I spent this morning finally getting round to properly start shooting for a group project I’m working on. Along with hundreds of other London photographers we are part of a project trying to photography every street in London. Bleeding London: “Inspired by Geoff Nicholson’s Whitbread short-listed novel Bleeding London, in which a character named Stuart London walks the complete length and breadth of London, the project aims to collect at least one photograph from every street in the capital” I’ve joined up with a group concentration on photographing the edges of London, as we felt these parts may be overlooked, my area is around Addington, an area I’d never been to. Being a central London girl born and bred I haven’t spent much time in the burbs, they have always seemed to me a rather odd and uninviting place. If you can get over the city centre centric thinking it’s actually quite nice there, not somewhere I ever wish to live but there are real gems, like turning a corner and discovering a field of ponies, or a beautiful church, though luckily it was a beautiful sunny day today, if it hadn’t been I think my view may have been quite different. Here with a few of the first images, more to follow soon.

 

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The floods.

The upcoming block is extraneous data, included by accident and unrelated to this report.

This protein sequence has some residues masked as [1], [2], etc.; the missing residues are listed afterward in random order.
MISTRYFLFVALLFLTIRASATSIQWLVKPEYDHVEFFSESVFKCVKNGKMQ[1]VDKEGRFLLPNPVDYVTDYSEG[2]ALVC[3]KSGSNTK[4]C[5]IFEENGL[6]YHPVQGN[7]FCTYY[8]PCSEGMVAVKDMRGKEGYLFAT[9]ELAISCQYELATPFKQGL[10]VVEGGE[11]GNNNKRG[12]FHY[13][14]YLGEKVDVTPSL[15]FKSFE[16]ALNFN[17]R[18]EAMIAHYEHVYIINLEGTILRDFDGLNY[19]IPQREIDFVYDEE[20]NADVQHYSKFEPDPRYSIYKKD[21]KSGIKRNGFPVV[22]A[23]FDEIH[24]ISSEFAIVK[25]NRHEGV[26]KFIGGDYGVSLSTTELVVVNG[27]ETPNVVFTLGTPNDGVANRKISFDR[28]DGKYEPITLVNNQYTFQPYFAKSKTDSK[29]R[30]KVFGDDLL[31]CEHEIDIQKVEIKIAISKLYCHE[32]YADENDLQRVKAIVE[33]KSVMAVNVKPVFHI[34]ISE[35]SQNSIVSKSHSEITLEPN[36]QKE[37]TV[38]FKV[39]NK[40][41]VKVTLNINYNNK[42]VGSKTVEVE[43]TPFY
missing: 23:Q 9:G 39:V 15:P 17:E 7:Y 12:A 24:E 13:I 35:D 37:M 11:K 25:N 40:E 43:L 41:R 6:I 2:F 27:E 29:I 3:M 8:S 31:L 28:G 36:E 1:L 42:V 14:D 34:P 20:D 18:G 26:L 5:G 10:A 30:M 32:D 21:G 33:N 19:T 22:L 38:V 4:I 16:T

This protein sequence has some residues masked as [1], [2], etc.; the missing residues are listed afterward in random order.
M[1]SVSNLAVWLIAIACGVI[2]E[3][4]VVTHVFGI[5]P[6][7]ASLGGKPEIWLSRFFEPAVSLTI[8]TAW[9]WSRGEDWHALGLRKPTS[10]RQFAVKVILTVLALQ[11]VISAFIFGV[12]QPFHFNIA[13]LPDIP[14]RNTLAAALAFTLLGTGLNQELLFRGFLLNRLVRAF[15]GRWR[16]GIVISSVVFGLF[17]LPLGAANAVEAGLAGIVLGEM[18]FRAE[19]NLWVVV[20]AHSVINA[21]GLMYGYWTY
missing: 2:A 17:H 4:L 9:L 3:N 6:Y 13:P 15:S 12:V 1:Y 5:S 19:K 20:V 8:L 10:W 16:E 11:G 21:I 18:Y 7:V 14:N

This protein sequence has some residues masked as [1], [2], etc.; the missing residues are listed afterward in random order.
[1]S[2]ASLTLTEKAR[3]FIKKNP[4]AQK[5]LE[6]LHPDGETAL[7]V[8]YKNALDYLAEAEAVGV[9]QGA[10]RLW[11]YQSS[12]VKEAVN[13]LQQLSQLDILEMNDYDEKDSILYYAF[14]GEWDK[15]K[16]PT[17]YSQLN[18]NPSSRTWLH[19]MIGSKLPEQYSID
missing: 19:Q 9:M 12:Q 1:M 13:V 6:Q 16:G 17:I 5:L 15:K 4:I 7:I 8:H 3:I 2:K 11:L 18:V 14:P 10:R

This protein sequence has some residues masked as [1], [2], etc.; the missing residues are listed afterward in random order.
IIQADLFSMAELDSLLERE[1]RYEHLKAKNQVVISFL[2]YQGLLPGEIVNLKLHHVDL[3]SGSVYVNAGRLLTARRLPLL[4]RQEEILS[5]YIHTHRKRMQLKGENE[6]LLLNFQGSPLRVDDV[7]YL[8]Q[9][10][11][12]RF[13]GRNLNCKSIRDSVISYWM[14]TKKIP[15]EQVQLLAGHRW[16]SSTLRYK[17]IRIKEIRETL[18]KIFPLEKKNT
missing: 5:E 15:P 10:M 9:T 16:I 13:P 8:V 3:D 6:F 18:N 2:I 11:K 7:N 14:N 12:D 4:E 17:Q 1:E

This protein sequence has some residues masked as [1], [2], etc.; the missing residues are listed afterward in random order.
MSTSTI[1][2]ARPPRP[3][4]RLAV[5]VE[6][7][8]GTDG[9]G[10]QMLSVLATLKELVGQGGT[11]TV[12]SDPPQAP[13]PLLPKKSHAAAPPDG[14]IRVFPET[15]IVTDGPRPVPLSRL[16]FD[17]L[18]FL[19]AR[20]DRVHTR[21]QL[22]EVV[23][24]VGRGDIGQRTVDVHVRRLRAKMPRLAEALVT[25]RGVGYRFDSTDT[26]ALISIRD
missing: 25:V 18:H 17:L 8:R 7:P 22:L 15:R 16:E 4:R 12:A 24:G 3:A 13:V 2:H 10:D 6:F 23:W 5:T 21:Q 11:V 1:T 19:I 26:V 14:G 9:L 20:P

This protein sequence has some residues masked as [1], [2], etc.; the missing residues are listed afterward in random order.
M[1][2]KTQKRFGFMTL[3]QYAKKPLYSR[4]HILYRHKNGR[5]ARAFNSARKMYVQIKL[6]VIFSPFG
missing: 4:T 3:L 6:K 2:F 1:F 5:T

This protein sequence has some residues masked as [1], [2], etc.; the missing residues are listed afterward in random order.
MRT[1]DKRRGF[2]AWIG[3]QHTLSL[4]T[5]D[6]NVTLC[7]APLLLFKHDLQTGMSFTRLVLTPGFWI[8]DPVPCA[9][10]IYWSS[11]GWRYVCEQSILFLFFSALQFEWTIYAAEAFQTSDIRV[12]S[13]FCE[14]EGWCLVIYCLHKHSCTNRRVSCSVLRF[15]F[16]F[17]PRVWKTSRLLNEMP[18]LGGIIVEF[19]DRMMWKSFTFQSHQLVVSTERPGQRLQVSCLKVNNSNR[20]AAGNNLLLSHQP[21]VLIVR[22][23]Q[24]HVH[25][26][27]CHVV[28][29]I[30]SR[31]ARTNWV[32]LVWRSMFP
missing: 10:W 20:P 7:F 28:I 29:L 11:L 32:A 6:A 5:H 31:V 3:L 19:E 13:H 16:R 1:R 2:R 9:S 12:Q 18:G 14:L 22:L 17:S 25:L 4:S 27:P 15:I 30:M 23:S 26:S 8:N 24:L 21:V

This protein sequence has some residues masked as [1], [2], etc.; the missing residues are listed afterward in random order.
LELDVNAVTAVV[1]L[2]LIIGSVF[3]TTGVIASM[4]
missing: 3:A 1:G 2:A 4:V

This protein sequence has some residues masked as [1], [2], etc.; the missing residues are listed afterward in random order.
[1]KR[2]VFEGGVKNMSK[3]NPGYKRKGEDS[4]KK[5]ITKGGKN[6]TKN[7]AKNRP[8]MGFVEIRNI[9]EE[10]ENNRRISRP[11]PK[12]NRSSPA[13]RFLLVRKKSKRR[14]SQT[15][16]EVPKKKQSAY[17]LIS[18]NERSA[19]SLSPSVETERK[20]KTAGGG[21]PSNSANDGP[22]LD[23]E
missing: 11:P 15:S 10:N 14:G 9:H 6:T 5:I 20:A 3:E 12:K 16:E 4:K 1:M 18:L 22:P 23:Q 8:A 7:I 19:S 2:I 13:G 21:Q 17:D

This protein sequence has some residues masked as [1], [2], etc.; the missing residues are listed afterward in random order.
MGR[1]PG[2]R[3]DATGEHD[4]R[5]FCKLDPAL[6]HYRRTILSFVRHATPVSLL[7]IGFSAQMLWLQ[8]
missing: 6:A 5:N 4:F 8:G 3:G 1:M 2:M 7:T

I’ve just spent the weekend surrounded by flood water in Gloucestershire, it’s quite some sight, much more amazing than you get from seeing it on the news. The water is both imposing and incredibly calming at the same time. Standing above the fields upon fields full of water, you hear the beautiful noise of moving water at your feet, but you are reminded that nature is ultimately the boss and we really have no control of it now. There was something rather lovely about seeing nature take back the very human possessions; roads, dustbins, goalpost, bossy English signs. It reminds me how small and insignificant humans really are.FLOODS_01 FLOODS_02 FLOODS_03 FLOODS_06 FLOODS_04 FLOODS_05  FLOODS_07 FLOODS_08 FLOODS_09 FLOODS_10 FLOODS_11 FLOODS_13 FLOODS_14 FLOODS_15 FLOODS_16 FLOODS_17